Beijing certainly knows public relations. With much fanfare, the Chinese government recently announced its intention to launch the first-ever central-bank-directed digital currency, or CBDC. The press release, accompanied by a speech from the project’s head, Central Bank Deputy Director Mu Changchun, caused a stir in tech-oriented media circles, especially in the U.S. and other developed nations. One tech CEO, Jeremy Allaire, even suggested that the CBDC’s introduction could establish the yuan as an international currency, one that leapfrogs the U.S. dollar as the world’s premier international currency. In reality, China’s endeavor is a lot less than meets the eye. Rather than achieve global financial dominance, the CBDC would secure domestic control.
During the launch, China’s central bank, the People’s Bank of China (PBOC), announced that it would adopt a two-tiered system to deploy the currency. The central bank would issue the unit, but it would reach the public through select commercial banks and “operating institutions.” This two-tiered approach, as Mu pointed out, would improve the probability of the digital unit gaining general acceptance and guard against a concentration of wealth in any single institution. He also noted that the CBDC’s connection to the PBOC would ensure that all protocols against fraud, money laundering, and terrorism would still apply, as would existing laws surrounding cash management. Further, the digital units—destined for each person’s electronic wallet—will link through financial institutions to reserves at the PBOC, offering users much greater stability than other digital currencies, such as bitcoin. The Bank for International Settlements (BIS) in Basel, Switzerland agrees, endorsing the link to a centralized national currency.
Despite the excitement surrounding this announcement, little in it is new. The two-tiered approach, after all, is exactly the way money now enters economies worldwide. Central banks authorize commercial banks and other “operating institutions” to create money deposits to the extent that they are backed by their reserves. A person’s checking account—whether held in London, Topeka, or Pune, India—has a direct link to reserves at his respective national central bank. These same systems, globally, offer a digital element if one wants it. Certainly, the central banks’ reserves are digital entries akin to deposits at commercial banks. People have the option of using paper checks or paper money, but debit cards have long made this link entirely digital everywhere in the developed world—especially through electronic wallets.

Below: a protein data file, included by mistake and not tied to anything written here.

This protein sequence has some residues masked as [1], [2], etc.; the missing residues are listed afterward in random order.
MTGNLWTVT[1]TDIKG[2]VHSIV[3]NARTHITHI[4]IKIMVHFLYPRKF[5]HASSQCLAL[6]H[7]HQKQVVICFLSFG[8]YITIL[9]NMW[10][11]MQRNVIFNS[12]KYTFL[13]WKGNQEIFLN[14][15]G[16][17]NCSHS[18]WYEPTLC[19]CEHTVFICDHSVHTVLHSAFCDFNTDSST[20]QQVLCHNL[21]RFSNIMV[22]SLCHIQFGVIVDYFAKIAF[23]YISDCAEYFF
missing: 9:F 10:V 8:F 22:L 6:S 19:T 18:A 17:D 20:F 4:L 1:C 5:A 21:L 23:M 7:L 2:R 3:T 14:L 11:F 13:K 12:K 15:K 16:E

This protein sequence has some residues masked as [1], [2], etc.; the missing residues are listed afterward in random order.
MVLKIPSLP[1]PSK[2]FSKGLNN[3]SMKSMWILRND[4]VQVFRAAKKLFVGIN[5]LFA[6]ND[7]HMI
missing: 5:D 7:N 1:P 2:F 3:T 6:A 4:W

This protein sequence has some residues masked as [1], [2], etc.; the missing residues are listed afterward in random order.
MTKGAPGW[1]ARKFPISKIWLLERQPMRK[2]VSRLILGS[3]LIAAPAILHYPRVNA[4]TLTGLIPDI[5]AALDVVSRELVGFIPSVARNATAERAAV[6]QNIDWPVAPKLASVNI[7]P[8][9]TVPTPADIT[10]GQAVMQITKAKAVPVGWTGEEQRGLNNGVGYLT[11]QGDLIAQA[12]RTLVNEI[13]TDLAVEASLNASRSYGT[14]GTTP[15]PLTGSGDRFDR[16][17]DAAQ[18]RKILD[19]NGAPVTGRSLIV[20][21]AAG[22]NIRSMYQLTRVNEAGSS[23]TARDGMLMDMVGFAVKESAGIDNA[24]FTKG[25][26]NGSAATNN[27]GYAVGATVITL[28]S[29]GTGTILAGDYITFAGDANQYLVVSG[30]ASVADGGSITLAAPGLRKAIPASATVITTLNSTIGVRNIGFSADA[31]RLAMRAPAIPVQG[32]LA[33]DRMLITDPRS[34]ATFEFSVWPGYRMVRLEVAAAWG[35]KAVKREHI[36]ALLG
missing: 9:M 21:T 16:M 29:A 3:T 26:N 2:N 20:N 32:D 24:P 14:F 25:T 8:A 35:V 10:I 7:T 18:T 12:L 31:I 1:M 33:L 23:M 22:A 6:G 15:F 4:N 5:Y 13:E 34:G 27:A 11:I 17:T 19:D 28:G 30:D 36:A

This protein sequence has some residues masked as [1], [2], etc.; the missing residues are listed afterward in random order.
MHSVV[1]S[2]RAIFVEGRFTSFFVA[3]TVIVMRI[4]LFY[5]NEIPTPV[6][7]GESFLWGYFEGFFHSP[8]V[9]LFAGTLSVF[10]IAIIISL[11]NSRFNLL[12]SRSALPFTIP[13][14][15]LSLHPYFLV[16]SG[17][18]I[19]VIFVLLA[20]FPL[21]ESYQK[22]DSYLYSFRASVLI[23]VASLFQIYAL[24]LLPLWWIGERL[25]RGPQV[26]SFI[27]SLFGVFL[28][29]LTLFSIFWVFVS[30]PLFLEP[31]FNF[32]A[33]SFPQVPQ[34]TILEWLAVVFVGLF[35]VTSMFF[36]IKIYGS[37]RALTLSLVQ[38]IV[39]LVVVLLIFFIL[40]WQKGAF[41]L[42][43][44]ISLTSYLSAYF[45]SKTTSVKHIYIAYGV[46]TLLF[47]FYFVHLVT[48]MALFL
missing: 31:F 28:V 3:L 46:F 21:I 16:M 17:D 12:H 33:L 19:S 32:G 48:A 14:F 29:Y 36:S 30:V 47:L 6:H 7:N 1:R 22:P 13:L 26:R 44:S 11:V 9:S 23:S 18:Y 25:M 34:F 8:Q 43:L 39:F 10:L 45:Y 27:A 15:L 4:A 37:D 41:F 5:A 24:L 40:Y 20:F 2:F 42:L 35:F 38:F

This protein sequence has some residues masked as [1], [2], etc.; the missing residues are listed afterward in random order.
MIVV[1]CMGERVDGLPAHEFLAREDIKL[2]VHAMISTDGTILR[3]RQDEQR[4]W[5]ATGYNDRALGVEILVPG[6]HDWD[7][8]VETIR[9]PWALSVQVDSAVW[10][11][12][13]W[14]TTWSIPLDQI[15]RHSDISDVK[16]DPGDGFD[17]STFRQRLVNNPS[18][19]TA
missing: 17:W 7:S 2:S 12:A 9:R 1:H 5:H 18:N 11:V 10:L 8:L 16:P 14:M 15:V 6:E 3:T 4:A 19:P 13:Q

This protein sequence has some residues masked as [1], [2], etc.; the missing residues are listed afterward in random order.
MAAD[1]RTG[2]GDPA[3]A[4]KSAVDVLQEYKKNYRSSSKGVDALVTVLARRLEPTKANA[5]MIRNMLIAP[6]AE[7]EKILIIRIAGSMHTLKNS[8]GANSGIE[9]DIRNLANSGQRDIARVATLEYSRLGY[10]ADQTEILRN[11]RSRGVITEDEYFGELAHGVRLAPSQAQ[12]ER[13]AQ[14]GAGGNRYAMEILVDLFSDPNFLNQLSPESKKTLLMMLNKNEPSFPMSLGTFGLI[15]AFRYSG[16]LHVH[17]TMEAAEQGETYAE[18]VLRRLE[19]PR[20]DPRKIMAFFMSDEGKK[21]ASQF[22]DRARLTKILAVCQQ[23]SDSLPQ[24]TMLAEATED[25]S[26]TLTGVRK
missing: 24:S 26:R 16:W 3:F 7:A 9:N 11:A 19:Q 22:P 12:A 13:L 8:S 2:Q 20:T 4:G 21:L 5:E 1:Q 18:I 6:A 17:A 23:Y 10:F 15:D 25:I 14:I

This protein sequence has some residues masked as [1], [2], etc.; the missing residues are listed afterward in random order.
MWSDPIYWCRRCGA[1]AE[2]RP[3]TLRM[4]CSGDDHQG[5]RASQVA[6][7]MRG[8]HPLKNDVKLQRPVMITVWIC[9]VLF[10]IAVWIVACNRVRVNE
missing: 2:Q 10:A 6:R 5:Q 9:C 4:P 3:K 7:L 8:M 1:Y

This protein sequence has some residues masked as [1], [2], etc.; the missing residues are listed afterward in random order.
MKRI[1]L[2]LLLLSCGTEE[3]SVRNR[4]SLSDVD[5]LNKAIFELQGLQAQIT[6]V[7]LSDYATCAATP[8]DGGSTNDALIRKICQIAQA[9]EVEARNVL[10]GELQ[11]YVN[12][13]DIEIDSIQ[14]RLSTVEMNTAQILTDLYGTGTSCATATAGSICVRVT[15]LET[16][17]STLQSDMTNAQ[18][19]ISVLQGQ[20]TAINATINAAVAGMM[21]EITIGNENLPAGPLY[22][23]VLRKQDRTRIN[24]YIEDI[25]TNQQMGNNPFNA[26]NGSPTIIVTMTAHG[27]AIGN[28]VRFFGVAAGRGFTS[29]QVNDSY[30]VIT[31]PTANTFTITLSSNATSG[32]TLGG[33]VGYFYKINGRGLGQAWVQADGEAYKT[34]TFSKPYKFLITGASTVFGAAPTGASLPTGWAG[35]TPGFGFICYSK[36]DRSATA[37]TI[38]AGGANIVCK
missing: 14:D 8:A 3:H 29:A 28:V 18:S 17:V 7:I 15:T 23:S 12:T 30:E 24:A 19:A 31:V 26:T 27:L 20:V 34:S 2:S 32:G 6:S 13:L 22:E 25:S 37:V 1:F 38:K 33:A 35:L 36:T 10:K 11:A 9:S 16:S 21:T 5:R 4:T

In the past, Beijing made claims for the internationalization of the yuan, but not with the CBDC. Indeed, the government has said explicitly that the digital yuan would have only a domestic presence, at least at first. The internationalization claims arose in the Western media following Allaire’s speculations on the currency’s future. The technology is there, of course, and has been for some time. Any digitalized unit could be used anywhere in the world, with an Internet connection. The dollar, sterling, euro, yen, and other currencies could do the same in the existing digital structure. Paper money could, too, though large sums are bulky. But technological or even a paper presence remains far from the whole story.
Law and convenience also stand in the way of internationalization. Several countries, including the U.S., have laws about settling transactions in anything but the national currency; or, if they allow settlement in alternative currencies such as bitcoin, those laws forbid the use of foreign currencies. Even when no law interferes, the global success of China’s CBDC would require that retailers and wholesalers across the globe accept yuan in payment. That’s unlikely, since most merchants face liabilities in their local currency, whether it’s rent, payroll, or inventory costs. If they could be bullied into accepting the yuan anyway, they would, if they were prudent, quickly convert to the currency of their liabilities, effectively doing the foreign-exchange transaction after the sale, instead of the usual request that the buyer completes prior to the sale.
China’s leadership knows all this, so it must have reasons other than global financial dominance for launching the CBDC. History and the current policies of the ruling Chinese Communist Party point to domestic control as the reason for the launch. That desire has already impelled Beijing to ban bitcoin and other cyber currencies, which threatened to give the Chinese people the ability to execute transactions outside PBOC control and Party oversight. For that same reason, Beijing strictly controls a foreign presence in its financial system, as such a presence would offer the Chinese public and businesses the many means common elsewhere in the world to move monies into and out of the country. Since paper money is the only means left in this structure that lets the Chinese transact anonymously or move wealth out of the country without the authorities’ knowledge, the PBOC would love to see it disappear. Widespread use of the CBDC would go a long way in that direction, giving the authorities complete oversight.
If China’s CBDC is indistinguishable from what is presently done throughout the developed world, then there is almost nothing new in the Communist Party’s intense desire to impose its authority throughout Chinese society. Interestingly, Beijing’s demands for control and the resulting reluctance to allow open, easy trading in the yuan is exactly what makes continued media coverage so preposterous. No currency that denies free trading and free movement can become the world’s premier reserve and international currency.